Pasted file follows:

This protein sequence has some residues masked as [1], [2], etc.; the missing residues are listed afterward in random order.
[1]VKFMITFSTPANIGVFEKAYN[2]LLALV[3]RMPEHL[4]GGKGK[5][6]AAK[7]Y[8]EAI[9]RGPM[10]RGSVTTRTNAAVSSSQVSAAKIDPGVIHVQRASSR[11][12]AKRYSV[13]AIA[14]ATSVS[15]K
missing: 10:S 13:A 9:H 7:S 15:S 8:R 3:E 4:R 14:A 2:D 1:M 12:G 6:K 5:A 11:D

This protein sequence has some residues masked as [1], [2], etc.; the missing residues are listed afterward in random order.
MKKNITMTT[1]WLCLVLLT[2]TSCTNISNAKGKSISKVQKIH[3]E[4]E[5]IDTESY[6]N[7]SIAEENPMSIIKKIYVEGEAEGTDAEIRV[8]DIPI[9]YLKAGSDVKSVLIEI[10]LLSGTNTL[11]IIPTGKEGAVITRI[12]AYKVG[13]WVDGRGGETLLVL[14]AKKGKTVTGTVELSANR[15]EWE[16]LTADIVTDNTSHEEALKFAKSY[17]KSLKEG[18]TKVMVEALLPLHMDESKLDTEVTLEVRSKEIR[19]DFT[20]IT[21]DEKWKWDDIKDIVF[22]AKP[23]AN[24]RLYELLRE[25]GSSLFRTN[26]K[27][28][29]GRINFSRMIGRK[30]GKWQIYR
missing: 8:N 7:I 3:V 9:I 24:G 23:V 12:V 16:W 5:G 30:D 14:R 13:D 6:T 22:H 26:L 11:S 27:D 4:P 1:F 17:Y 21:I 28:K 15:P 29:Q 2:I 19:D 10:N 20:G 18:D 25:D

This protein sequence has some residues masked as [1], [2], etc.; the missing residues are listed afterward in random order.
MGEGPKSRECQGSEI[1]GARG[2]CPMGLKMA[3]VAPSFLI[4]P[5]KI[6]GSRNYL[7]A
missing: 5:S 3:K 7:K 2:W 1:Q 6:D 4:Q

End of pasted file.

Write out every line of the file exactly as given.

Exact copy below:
This protein sequence has some residues masked as [1], [2], etc.; the missing residues are listed afterward in random order.
[1]VKFMITFSTPANIGVFEKAYN[2]LLALV[3]RMPEHL[4]GGKGK[5][6]AAK[7]Y[8]EAI[9]RGPM[10]RGSVTTRTNAAVSSSQVSAAKIDPGVIHVQRASSR[11][12]AKRYSV[13]AIA[14]ATSVS[15]K
missing: 10:S 13:A 9:H 7:S 15:S 8:R 3:E 4:R 14:A 2:D 1:M 12:G 6:K 5:A 11:D

This protein sequence has some residues masked as [1], [2], etc.; the missing residues are listed afterward in random order.
MKKNITMTT[1]WLCLVLLT[2]TSCTNISNAKGKSISKVQKIH[3]E[4]E[5]IDTESY[6]N[7]SIAEENPMSIIKKIYVEGEAEGTDAEIRV[8]DIPI[9]YLKAGSDVKSVLIEI[10]LLSGTNTL[11]IIPTGKEGAVITRI[12]AYKVG[13]WVDGRGGETLLVL[14]AKKGKTVTGTVELSANR[15]EWE[16]LTADIVTDNTSHEEALKFAKSY[17]KSLKEG[18]TKVMVEALLPLHMDESKLDTEVTLEVRSKEIR[19]DFT[20]IT[21]DEKWKWDDIKDIVF[22]AKP[23]AN[24]RLYELLRE[25]GSSLFRTN[26]K[27][28][29]GRINFSRMIGRK[30]GKWQIYR
missing: 8:N 7:I 3:V 9:I 24:G 23:V 12:V 16:W 5:G 30:D 14:R 13:D 6:T 22:H 26:L 11:S 27:D 4:P 1:F 17:Y 21:I 28:K 15:P 29:Q 2:I 19:D 10:N 20:G 18:D 25:D

This protein sequence has some residues masked as [1], [2], etc.; the missing residues are listed afterward in random order.
MGEGPKSRECQGSEI[1]GARG[2]CPMGLKMA[3]VAPSFLI[4]P[5]KI[6]GSRNYL[7]A
missing: 5:S 3:K 7:K 2:W 1:Q 6:D 4:Q